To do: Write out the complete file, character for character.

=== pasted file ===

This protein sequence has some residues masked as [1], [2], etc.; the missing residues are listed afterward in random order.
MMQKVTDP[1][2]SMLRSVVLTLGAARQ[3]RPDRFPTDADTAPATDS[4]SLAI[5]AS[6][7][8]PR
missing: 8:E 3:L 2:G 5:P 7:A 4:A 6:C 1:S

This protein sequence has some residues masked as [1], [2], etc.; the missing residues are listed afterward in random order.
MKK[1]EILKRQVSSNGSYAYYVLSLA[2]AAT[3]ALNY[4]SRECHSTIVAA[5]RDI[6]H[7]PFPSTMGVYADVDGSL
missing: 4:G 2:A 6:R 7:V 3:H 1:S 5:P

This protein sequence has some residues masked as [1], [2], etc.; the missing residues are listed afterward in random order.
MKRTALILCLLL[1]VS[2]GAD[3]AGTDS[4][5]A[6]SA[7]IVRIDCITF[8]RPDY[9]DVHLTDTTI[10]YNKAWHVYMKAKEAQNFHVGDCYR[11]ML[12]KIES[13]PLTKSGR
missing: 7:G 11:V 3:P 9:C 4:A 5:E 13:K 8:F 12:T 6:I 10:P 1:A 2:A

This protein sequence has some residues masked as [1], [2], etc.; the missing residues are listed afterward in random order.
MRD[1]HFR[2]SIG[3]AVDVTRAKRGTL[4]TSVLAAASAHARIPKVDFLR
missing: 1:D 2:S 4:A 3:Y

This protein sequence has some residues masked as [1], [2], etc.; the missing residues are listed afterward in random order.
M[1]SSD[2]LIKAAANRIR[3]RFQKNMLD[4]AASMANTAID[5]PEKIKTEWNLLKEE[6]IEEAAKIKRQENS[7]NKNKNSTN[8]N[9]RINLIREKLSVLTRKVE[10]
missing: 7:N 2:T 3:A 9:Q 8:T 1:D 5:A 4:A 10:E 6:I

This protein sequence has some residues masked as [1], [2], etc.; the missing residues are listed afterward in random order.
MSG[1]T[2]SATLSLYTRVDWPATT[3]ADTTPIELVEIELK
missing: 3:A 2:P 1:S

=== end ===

This protein sequence has some residues masked as [1], [2], etc.; the missing residues are listed afterward in random order.
MMQKVTDP[1][2]SMLRSVVLTLGAARQ[3]RPDRFPTDADTAPATDS[4]SLAI[5]AS[6][7][8]PR
missing: 8:E 3:L 2:G 5:P 7:A 4:A 6:C 1:S

This protein sequence has some residues masked as [1], [2], etc.; the missing residues are listed afterward in random order.
MKK[1]EILKRQVSSNGSYAYYVLSLA[2]AAT[3]ALNY[4]SRECHSTIVAA[5]RDI[6]H[7]PFPSTMGVYADVDGSL
missing: 4:G 2:A 6:R 7:V 3:H 1:S 5:P

This protein sequence has some residues masked as [1], [2], etc.; the missing residues are listed afterward in random order.
MKRTALILCLLL[1]VS[2]GAD[3]AGTDS[4][5]A[6]SA[7]IVRIDCITF[8]RPDY[9]DVHLTDTTI[10]YNKAWHVYMKAKEAQNFHVGDCYR[11]ML[12]KIES[13]PLTKSGR
missing: 7:G 11:V 3:P 9:C 4:A 5:E 13:K 8:F 12:T 6:I 10:P 1:A 2:A

This protein sequence has some residues masked as [1], [2], etc.; the missing residues are listed afterward in random order.
MRD[1]HFR[2]SIG[3]AVDVTRAKRGTL[4]TSVLAAASAHARIPKVDFLR
missing: 1:D 2:S 4:A 3:Y

This protein sequence has some residues masked as [1], [2], etc.; the missing residues are listed afterward in random order.
M[1]SSD[2]LIKAAANRIR[3]RFQKNMLD[4]AASMANTAID[5]PEKIKTEWNLLKEE[6]IEEAAKIKRQENS[7]NKNKNSTN[8]N[9]RINLIREKLSVLTRKVE[10]
missing: 7:N 2:T 3:A 9:Q 8:T 1:D 5:A 4:A 10:E 6:I

This protein sequence has some residues masked as [1], [2], etc.; the missing residues are listed afterward in random order.
MSG[1]T[2]SATLSLYTRVDWPATT[3]ADTTPIELVEIELK
missing: 3:A 2:P 1:S